Skip to Main Content
U.S. Forest Service
Caring for the land and serving people

United States Department of Agriculture

Home > Search > Publication Information

  1. Share via EmailShare on FacebookShare on LinkedInShare on Twitter
    Dislike this pubLike this pub


    Phylogeographical analyses conducted in the Pacific Northwestern United States have often revealed concordant patterns of genetic diversity among taxa. These studies demonstrate distinct North/South genetic discontinuities that have been attributed to Pleistocene glaciation. We examined phylogeographical patterns of red tree voles (Phenacomys longicaudus) in western Oregon by analysing mitochondrial control region sequences for 169 individuals from 18 areas across the species' range. Cytochrome b sequences were also analysed from a subset of our samples to confirm the presence of major haplotype groups. Phylogenetic network analyses suggested the presence of two haplotype groups corresponding to northern and southern regions of P. longicaudus' range. Spatial genetic analyses (SAMOVA and Genetic Landscape Shapes) of control region sequences demonstrated a primary genetic discontinuity separating northern and southern sampling areas, while a secondary discontinuity separated northern sampling areas into eastern and western groups divided by the Willamette Valley. The North/South discontinuity likely corresponds to a region of secondary contact between lineages rather than an overt barrier. Although the Cordilleran ice sheet (maximum -12 000 years ago) did not move southward to directly affect the region occupied by P. longicaudus, climate change during glaciation fragmented the forest landscape that it inhabits. Signatures of historical fragmentation were reflected by positive associations between latitude and variables such as Tajima's D and patterns associated with location-specific alleles. Genetic distances between southern sampling areas were smaller, suggesting that forest fragmentation was reduced in southern vs. northern regions.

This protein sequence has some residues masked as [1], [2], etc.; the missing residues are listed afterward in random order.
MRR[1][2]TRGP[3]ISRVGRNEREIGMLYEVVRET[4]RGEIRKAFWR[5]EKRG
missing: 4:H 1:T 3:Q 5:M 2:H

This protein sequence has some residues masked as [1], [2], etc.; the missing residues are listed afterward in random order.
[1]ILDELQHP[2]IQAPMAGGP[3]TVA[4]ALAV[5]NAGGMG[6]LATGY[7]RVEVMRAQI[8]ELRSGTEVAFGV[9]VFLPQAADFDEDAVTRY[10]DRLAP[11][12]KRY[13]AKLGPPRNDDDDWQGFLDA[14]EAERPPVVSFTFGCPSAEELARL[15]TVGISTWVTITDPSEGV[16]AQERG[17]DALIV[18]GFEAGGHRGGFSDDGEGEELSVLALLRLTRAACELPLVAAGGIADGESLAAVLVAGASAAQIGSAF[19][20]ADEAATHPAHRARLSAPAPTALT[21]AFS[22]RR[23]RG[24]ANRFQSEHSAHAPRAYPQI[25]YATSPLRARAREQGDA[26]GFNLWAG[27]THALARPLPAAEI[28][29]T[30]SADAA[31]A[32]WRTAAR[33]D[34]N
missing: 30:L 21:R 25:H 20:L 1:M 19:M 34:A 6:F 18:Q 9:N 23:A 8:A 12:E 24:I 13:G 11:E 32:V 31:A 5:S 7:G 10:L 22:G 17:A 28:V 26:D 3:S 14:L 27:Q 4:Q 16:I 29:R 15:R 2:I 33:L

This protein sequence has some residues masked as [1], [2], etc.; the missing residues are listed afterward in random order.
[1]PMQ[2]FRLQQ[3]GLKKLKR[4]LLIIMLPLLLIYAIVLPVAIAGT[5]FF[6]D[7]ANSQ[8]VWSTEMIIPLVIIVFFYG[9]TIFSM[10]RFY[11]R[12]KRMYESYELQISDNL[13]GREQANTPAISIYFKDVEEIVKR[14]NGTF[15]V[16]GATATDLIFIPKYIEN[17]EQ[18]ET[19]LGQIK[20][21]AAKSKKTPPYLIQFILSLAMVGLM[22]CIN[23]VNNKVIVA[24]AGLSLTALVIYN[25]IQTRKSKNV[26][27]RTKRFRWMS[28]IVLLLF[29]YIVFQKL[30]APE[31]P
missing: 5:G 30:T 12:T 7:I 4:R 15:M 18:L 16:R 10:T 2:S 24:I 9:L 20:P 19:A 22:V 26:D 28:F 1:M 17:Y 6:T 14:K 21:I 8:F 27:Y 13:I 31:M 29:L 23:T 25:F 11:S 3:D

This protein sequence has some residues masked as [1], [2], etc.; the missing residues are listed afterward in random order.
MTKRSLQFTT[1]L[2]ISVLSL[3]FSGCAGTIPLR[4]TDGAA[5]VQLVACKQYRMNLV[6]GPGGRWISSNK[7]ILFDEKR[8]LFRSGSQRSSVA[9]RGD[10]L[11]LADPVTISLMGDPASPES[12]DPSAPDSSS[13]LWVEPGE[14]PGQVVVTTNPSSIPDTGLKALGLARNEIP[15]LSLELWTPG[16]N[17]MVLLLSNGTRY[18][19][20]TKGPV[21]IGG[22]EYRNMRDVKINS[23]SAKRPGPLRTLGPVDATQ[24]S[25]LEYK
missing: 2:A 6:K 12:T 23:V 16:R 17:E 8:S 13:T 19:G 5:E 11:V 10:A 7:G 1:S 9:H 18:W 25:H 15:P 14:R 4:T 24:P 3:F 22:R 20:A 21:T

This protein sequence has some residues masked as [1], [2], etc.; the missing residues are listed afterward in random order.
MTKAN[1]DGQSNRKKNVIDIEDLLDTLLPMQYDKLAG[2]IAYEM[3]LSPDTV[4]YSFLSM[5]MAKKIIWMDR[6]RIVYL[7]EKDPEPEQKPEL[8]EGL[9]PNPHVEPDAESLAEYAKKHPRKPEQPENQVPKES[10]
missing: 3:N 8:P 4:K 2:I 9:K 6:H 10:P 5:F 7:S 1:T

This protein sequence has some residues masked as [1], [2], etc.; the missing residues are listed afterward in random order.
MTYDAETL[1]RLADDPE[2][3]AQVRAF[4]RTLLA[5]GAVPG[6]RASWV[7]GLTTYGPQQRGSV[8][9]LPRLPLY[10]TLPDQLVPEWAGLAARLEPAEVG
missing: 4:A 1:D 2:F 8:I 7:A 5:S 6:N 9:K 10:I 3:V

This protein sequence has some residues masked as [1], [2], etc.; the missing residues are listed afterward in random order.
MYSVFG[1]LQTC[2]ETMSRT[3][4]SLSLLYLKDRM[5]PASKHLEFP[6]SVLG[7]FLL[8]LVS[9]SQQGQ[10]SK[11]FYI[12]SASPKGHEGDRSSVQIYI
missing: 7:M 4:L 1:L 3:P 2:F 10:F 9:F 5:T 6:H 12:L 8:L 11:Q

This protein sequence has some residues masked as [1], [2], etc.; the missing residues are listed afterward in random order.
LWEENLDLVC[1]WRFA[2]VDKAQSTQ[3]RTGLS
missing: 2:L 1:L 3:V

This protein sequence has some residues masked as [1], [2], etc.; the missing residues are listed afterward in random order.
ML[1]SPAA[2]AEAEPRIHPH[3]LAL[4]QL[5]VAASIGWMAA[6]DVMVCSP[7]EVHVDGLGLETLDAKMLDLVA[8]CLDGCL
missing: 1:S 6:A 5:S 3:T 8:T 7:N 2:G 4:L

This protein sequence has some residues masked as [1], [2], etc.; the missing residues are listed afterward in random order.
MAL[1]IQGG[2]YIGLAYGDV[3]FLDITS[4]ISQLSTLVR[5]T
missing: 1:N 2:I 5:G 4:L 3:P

Publication Notes

    • Visit PNW's Publication Request Page to request a hard copy of this publication.
    • We recommend that you also print this page and attach it to the printout of the article, to retain the full citation information.
    • This article was written and prepared by U.S. Government employees on official time, and is therefore in the public domain.


    Miller, Mark P.; Bellinger, M. Renee; Forsman, Eric D.; Haig, Susan M. 2006. Effects of historical climate change, habitat connectivity, and vicariance on genetic structure and diversity across the range of the red tree vole (Phenacomys longicaudus) in the Pacific Northwestern United States. Molecular Ecology. 15: 145-159


    interpolation, mitochondrial control region, Phenacomys longicaudus, phylogeography, Pleistocene glaciation, spatial genetic analysis

    Related Search

    XML: View XML
Show More
Show Fewer
Jump to Top of Page